Francis Earlougher Davis was born in Ellicott Mills, Maryland on August 14, 1839. He was raised in this Patapsco River valley town where his father was a blacksmith and wainwright. During the Civil War, Davis worked as a draftsman in the Treasury Department in Washington; after the war, he spent two years as a surveyor in the oil fields in Pennsylvania. Davis’s career as an architect began as a draftsman or an apprentice, working for three years under Edmund G. Lind (1829-1909) in Baltimore. He also was a student at the new Maryland Institute of Art and Design, earning top honors and an award of $100. Frank Davis was elected to membership in the Baltimore Chapter of the AIA in December 1870.
In the late 1860s, Frank Davis formed a partnership with Thomas Dixon (1819-1886) that lasted only a few years. During most of the 1870s, Davis practiced alone. He formed a partnership with a younger brother Henry late in that decade or in the early 1880s. In their partnership, Frank was the architect and Henry was the builder. In some projects, they were joined by an older brother, William, who had an ornamental ironworks business. The office of Davis & Davis was located on the southeast corner of Charles and Fayette Streets in Baltimore.
The known works of Frank Davis have been identified from articles in the Baltimore Sun and the American Architect and Building News, various other published sources, and a list hand-written by Davis himself. Davis’s oeuvre includes banks, churches, business or industrial buildings, residences, and public buildings. He did no railroad stations, but one street railway car house.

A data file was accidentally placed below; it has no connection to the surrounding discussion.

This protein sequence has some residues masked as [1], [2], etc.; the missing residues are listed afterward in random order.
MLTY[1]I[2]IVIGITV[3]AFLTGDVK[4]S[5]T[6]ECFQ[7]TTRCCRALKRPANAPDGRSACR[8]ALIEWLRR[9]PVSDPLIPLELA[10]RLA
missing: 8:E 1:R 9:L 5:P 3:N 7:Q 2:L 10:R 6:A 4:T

Davis’s own list, probably written in about 1896, claimed five Baltimore city firehouses, five courthouses, nearly two dozen schools, and over fifty churches. Davis also designed his own home at 802 North Carrollton Avenue.
Most of Davis’s well-known work was in Maryland, but his obituaries and his personal list cited his responsibility for many works in Virginia, West Virginia, Delaware, and Pennsylvania (none have yet been found in Virginia). It has been alleged that all of Davis’s projects were masonry, brick or stone structures–and no wood frame structures by this architect have yet been identified. Nearly 150 works have been attributed to Davis; of these, over 40 percent are extant. Frank Davis’s work is represented by at least ten buildings currently listed on the National Register of Historic Places.
Frank Davis practiced in Baltimore until about 1914, when he retired and moved to southern California to live with two of his sons, Francis Pierpont Davis and Walter Swindell Davis. Frank Davis died in Los Angeles on April 19, 1921. He was survived by his wife and five of his six children.